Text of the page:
Among 1574 emergency department visits, 221 were identified as adverse drug event-related in the prospective database. We found 15 adverse drug events documented in administrative records with ICD-10 codes clearly indicating an adverse drug event, indicating a sensitivity of 6.8% (95% CI 4.0--11.2%) of this code set. When the ICD-10 code categories were broadened to include codes indicating a very likely, likely or possible adverse event to a medication, 62 of 221 events were identifiable in administrative data, corresponding to a sensitivity of 28.1% (95% CI 22.3-34.6%).
Adverse drug events to outpatient medications were underreported in emergency department administrative data compared to the number of adverse drug events diagnosed and recorded at the point-of-care.
BMC Health Services Research 11/2013; 13(1):473. DOI:10.1186/1472-6963-13-473 · 1.71 Impact Factor
"Recently, Samy Suissa has illustrated time-related biases in 20 published studies – most of them in several respected journals and claimed for a re-assessment of all those studies for immortal time bias (Suissa, 2007). "
"These databases are a collection of health insurance claims that are maintained largely for billing and administrative purposes. Nevertheless, they permit the evaluation of not only a diverse population, but also a large number of subjects followed over a relatively long period of time in a real-world setting . "
[Show abstract][Hide abstract] ABSTRACT: Little data exist on how opioid doses vary with the length of exposure among chronic opioid users.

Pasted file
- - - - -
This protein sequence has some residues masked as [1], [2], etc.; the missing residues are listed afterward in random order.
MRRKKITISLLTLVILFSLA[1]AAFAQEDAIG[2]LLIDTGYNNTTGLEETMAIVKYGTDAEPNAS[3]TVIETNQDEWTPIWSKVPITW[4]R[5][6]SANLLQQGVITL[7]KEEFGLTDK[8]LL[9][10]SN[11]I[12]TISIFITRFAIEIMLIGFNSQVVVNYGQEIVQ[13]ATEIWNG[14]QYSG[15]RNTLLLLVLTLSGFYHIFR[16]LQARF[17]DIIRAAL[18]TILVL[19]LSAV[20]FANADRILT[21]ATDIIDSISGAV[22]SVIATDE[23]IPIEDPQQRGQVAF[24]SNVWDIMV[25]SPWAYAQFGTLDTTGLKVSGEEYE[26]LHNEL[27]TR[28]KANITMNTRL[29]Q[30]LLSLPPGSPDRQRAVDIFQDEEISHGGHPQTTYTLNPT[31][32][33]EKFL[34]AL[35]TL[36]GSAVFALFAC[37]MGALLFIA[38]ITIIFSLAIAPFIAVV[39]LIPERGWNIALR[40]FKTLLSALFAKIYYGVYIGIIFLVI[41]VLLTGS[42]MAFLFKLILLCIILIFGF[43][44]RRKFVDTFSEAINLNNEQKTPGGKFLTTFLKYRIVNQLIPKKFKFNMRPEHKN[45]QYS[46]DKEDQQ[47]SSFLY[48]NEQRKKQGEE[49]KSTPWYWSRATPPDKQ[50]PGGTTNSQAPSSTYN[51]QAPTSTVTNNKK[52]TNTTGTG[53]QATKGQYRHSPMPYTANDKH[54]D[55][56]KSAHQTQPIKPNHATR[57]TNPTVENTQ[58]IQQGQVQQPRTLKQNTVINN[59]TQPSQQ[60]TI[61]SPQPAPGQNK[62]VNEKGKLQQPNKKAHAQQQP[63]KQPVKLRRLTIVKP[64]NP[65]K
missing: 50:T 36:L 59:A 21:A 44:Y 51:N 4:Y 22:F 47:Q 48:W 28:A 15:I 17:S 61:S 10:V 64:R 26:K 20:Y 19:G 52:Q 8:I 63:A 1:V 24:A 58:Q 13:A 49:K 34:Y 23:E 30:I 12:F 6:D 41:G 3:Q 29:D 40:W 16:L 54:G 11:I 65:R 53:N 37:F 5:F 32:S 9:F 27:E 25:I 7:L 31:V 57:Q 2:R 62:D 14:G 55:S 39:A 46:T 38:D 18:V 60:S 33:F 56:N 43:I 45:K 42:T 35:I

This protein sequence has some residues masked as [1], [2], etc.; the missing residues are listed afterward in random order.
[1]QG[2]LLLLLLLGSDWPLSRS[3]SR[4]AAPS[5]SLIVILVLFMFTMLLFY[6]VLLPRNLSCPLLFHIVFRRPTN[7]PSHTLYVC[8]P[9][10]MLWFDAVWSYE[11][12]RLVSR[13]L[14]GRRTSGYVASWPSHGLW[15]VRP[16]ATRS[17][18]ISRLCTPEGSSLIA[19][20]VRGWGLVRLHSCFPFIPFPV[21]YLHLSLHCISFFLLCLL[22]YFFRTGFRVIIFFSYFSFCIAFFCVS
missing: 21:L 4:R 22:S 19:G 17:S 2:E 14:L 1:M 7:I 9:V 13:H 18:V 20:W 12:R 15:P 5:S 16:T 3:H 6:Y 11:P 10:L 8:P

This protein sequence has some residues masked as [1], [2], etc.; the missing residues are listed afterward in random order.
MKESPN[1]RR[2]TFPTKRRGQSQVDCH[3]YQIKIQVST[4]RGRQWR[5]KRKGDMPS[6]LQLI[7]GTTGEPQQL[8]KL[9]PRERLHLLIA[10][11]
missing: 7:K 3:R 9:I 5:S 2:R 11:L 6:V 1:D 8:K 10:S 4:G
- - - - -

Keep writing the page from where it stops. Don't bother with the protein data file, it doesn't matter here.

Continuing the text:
To characterize the change in the dosage of opioids over time, a retrospective cohort study using the PharMetrics database for the years 1999 through 2008 was conducted. Individuals exposed to opioids in 2000 who had 2 opioid dispensings at least 6 months apart and were opioid naive (did not receive any opioid 6 month before their exposure in 2000) were included. The date of the first dispensing in 2000 was defined as the index date and the dispensing had to be for a strong and full agonist opioid. All opioid doses were converted to oral morphine equivalent doses. Exposure was classified as continuous or intermittent. Mean, median, interquartile range, and 95th percentile of opioid dose over 6-month periods, as well as the percentage of subjects who ever received a high or very high opioid dose, were calculated.
Among the 48,986 subjects, the mean age was 44.5 years and 54.5% were women. Intermittent exposure was observed in 99% of subjects; continuous exposure was observed in 1% of subjects. The mean duration of exposure for the subjects who were continuously exposed to opioids was 477 days. In subjects with no cancer diagnosis who were continuously exposed to opioids, the mean, 25th, 50th, and 75th percentile of dose was stable during the first 2 years of use, but the 95th percentile increased. Seven percent of them were exposed to doses of 180 mg or more of morphine at some point.
Dose escalation is uncommon in subjects with intermittent exposure to opioids. For subjects with continuous exposure to opioids who have cancer, doses rise substantially with time. For those without cancer, doses remain relatively stable for the first 2 years of use, but subsequently increase. Seven percent of subjects with no cancer diagnosis will be exposed to daily doses of 180 mg or more of morphine equivalent at some point.
BMC Palliative Care 06/2010; 9(1):14. DOI:10.1186/1472-684X-9-14 · 1.78 Impact Factor